President, Foreign Investment Agency
In 1991 Bulgaria chose the path of rapid and radical economic reform, beginning with the signing of Bulgaria's first programme with the International Monetary Fund (IMF). The major achievements of this programme were to curb inflation, to achieve relative stability of the national currency and rapid growth of the private sector, and to slow down the decline of the economy. Within four years the legal and institutional framework of a market economy was established and now it is fully implemented.
The important cuts in government spending, as well as the restrictive incomes policy allowed Bulgaria to make certain steps in limiting the budget deficit.
After some years of decline of the GDP a growth trend was observed in 1994 and 1995.
The embargo on trade with ex-Yugoslavia had a negative impact on the Bulgarian economy. In 1996 the GDP dropped by 10.9 per cent due to the complex negative impact on the Bulgarian industrial sector in the past.
Unlike the decline in the public sector, the private sector tended to grow in 1996. Private industrial companies reported a 16 per cent growth in 1995. Most of the credit for that goes to privatised businesses which are investing and branching out.
Bulgaria had a trade surplus of about US$200 million in 1996. A positive trade balance is projected for the end of 1997.
In the first quarter of 1997 a new agreement with the IMF has been achieved. It is very important for the stabilisation of the economy and for the implementation of the Currency Board in Bulgaria.
The main parameters of the agreement are:
The implementation of the Currency Board in Bulgaria, following the contracted conditions, started on 1 July 1997. The expected results will be justified at the beginning of September.
Privatisation and restructuring
Privatisation in Bulgaria started in 1993 with various techniques such as open tenders, auctions, management buy-outs, negotiations with potential buyers etc. The government was not aiming solely at generating revenue but at improving the efficiency of the economy and thus pursuing long-term results rather than immediate profit.
The Privatisation Agency is responsible for enterprises whose book value of fixed assets exceeds BGL 70 million with smaller ones being sold by line Ministries. The Privatisation Agency can include special clauses in the sales contracts such as undertaking liabilities of the privatised enterprise, pledging commitments for future investment, maintaining or even increasing the level of employment etc, instead of maximising the price of the deal. It is possible for up to one half of the transaction price to be paid in government securities.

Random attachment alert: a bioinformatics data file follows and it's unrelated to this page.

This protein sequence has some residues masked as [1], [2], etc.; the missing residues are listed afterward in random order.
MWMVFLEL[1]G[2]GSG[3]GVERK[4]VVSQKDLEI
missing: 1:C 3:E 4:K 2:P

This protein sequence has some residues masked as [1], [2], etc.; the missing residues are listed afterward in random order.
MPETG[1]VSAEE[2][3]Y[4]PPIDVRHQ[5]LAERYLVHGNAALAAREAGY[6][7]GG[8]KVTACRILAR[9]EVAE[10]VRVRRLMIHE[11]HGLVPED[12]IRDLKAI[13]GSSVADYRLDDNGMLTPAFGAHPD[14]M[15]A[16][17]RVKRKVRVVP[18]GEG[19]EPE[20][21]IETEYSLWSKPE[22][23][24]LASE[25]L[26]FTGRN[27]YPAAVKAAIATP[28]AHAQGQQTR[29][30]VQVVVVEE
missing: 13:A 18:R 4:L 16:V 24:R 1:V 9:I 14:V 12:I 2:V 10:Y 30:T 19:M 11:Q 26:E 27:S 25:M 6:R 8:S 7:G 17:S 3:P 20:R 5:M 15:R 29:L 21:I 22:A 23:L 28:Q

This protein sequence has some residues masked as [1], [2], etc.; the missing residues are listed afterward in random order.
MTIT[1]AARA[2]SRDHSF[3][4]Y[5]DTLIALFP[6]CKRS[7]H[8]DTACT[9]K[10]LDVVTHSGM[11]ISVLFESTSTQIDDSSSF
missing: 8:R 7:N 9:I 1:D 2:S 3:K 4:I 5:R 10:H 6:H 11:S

The sales of state-owned companies accelerated in late 1996 and early 1997. During 1996, the Privatisation Agency raised $428 million through 517 cash privatisation deals, with an additional $172 million promised in additional commitments by the investors, making a total of $600 million. The accumulation of cash privatisation transactions for the first half of 1997 are as follows: direct financial effect $312 million, investments contracted $453 million, making a total effect of $765 million.
The government has indicated that in 1997 over 130 companies will be privatised including some in the chemical, oil-processing, agricultural, construction and tourism sectors. The majority will be handled by the Privatisation Agency, and the others by the Ministry of Trade and Tourism and the Ministry of Construction.
Since November 1994, Brady Bonds and domestic bad-loan bonds (ZUNKs) have been used as payment for assets being sold into the private sector.
In 1996 the government adopted a mass privatisation programme which included the free distribution of privatisation bonds. More than 1,000 companies in key industrial sectors such as machine building, chemicals, food-processing, electric and electronic industry have been divested. Vouchers have been acquired by three million citizens who participated in the centralised auctions for buying shares of companies directly or through the privatisation funds.
Privatisation funds can own up to 34 per cent of the shares of an enterprise. There is no restriction on foreign ownership of the privatisation funds, but managers and board members need Bulgarian residency.
Secondary market trading will be developed through stock exchange securities in late 1997. The Bulgarian Stock Exchange is starting in Sofia from October 1997. By mid-1998 all state-owned firms except the utilities and a small number of 'strategic' enterprises are to be privatised under a government programme agreed with the IMF. By launching these various privatisation methods, the government intends to privatise about half of the state-owned assets before the end of 1997.
Between the start of the reforms and June 1997, Bulgaria has attracted around $1,098 million in foreign investments, including $446 million committed under the terms of privatisation contracts. In 1996 and 1997 many foreign investors in Bulgaria reinvested capital and expanded their initial projects. Reinvestment expenditure amounted to $106.73 million.
The following are the largest foreign investors: